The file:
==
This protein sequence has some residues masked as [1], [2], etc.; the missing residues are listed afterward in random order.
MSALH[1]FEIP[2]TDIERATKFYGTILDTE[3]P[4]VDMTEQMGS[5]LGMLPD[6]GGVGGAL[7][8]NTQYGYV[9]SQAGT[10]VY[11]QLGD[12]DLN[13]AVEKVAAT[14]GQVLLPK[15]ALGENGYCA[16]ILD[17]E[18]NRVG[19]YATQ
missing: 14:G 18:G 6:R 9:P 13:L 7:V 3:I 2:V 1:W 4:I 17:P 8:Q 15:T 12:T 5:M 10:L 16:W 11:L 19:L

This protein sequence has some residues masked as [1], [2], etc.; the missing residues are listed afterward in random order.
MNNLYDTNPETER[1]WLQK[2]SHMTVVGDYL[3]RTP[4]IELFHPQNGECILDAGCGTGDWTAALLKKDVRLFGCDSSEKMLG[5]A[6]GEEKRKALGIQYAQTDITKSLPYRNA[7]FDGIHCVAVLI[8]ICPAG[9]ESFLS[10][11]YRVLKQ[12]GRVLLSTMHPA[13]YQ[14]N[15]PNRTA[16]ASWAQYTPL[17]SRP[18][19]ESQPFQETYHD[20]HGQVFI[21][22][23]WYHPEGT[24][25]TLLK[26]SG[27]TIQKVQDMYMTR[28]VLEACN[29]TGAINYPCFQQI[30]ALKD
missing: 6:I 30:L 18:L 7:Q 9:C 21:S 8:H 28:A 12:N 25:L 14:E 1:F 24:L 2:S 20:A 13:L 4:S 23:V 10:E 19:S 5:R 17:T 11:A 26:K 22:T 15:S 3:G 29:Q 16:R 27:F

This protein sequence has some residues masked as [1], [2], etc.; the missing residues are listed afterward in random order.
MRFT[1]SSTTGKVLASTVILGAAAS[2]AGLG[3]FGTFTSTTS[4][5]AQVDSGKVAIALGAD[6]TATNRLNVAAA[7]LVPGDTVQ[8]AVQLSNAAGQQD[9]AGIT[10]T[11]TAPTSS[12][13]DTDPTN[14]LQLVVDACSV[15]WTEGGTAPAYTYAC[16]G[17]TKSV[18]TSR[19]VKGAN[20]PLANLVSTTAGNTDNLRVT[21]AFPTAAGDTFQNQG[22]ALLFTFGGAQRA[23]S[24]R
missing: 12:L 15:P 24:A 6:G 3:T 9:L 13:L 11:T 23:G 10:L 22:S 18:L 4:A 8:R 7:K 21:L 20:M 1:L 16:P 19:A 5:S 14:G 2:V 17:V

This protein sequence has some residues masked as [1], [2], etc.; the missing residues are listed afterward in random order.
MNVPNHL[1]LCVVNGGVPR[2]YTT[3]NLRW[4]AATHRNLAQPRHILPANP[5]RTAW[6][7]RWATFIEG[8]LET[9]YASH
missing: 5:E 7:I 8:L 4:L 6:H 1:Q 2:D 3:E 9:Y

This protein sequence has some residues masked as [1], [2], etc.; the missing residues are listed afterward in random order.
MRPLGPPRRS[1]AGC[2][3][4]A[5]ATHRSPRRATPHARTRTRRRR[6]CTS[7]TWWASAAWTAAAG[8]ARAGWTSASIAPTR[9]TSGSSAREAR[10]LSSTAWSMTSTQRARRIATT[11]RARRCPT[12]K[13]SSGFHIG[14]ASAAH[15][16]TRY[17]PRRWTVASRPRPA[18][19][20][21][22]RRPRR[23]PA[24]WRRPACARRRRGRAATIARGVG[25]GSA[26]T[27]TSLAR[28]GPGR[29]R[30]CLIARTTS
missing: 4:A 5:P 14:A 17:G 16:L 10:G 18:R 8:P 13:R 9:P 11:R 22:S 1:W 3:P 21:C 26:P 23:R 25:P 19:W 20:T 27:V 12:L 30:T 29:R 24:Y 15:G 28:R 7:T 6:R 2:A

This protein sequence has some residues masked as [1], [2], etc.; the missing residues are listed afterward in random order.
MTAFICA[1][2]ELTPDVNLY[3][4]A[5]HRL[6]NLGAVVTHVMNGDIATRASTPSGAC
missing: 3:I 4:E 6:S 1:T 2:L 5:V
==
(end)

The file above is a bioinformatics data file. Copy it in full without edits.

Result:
This protein sequence has some residues masked as [1], [2], etc.; the missing residues are listed afterward in random order.
MSALH[1]FEIP[2]TDIERATKFYGTILDTE[3]P[4]VDMTEQMGS[5]LGMLPD[6]GGVGGAL[7][8]NTQYGYV[9]SQAGT[10]VY[11]QLGD[12]DLN[13]AVEKVAAT[14]GQVLLPK[15]ALGENGYCA[16]ILD[17]E[18]NRVG[19]YATQ
missing: 14:G 18:G 6:R 9:P 13:L 7:V 3:I 2:V 1:W 4:I 17:P 8:Q 15:T 12:T 5:M 10:L 16:W 11:L 19:L

This protein sequence has some residues masked as [1], [2], etc.; the missing residues are listed afterward in random order.
MNNLYDTNPETER[1]WLQK[2]SHMTVVGDYL[3]RTP[4]IELFHPQNGECILDAGCGTGDWTAALLKKDVRLFGCDSSEKMLG[5]A[6]GEEKRKALGIQYAQTDITKSLPYRNA[7]FDGIHCVAVLI[8]ICPAG[9]ESFLS[10][11]YRVLKQ[12]GRVLLSTMHPA[13]YQ[14]N[15]PNRTA[16]ASWAQYTPL[17]SRP[18][19]ESQPFQETYHD[20]HGQVFI[21][22][23]WYHPEGT[24][25]TLLK[26]SG[27]TIQKVQDMYMTR[28]VLEACN[29]TGAINYPCFQQI[30]ALKD
missing: 6:I 30:L 18:L 7:Q 9:C 21:S 8:H 28:A 12:N 25:L 14:E 1:F 24:L 2:S 20:A 13:L 4:S 23:V 10:E 19:S 5:R 17:T 11:A 26:K 22:T 15:S 3:G 29:Q 16:R 27:F

This protein sequence has some residues masked as [1], [2], etc.; the missing residues are listed afterward in random order.
MRFT[1]SSTTGKVLASTVILGAAAS[2]AGLG[3]FGTFTSTTS[4][5]AQVDSGKVAIALGAD[6]TATNRLNVAAA[7]LVPGDTVQ[8]AVQLSNAAGQQD[9]AGIT[10]T[11]TAPTSS[12][13]DTDPTN[14]LQLVVDACSV[15]WTEGGTAPAYTYAC[16]G[17]TKSV[18]TSR[19]VKGAN[20]PLANLVSTTAGNTDNLRVT[21]AFPTAAGDTFQNQG[22]ALLFTFGGAQRA[23]S[24]R
missing: 12:L 15:P 24:A 6:G 3:T 9:L 13:L 11:T 23:G 10:L 22:S 18:L 4:A 8:R 7:K 21:L 20:M 1:L 16:P 19:A 5:S 14:G 2:V 17:V

This protein sequence has some residues masked as [1], [2], etc.; the missing residues are listed afterward in random order.
MNVPNHL[1]LCVVNGGVPR[2]YTT[3]NLRW[4]AATHRNLAQPRHILPANP[5]RTAW[6][7]RWATFIEG[8]LET[9]YASH
missing: 5:E 7:I 8:L 4:L 6:H 1:Q 2:D 3:E 9:Y

This protein sequence has some residues masked as [1], [2], etc.; the missing residues are listed afterward in random order.
MRPLGPPRRS[1]AGC[2][3][4]A[5]ATHRSPRRATPHARTRTRRRR[6]CTS[7]TWWASAAWTAAAG[8]ARAGWTSASIAPTR[9]TSGSSAREAR[10]LSSTAWSMTSTQRARRIATT[11]RARRCPT[12]K[13]SSGFHIG[14]ASAAH[15][16]TRY[17]PRRWTVASRPRPA[18][19][20][21][22]RRPRR[23]PA[24]WRRPACARRRRGRAATIARGVG[25]GSA[26]T[27]TSLAR[28]GPGR[29]R[30]CLIARTTS
missing: 4:A 5:P 14:A 17:G 16:L 10:G 18:R 8:P 13:R 9:P 11:R 22:S 1:W 3:P 21:C 26:P 23:R 25:P 19:W 20:T 27:V 12:L 30:T 29:R 24:Y 15:G 28:R 7:T 6:R 2:A

This protein sequence has some residues masked as [1], [2], etc.; the missing residues are listed afterward in random order.
MTAFICA[1][2]ELTPDVNLY[3][4]A[5]HRL[6]NLGAVVTHVMNGDIATRASTPSGAC
missing: 3:I 4:E 6:S 1:T 2:L 5:V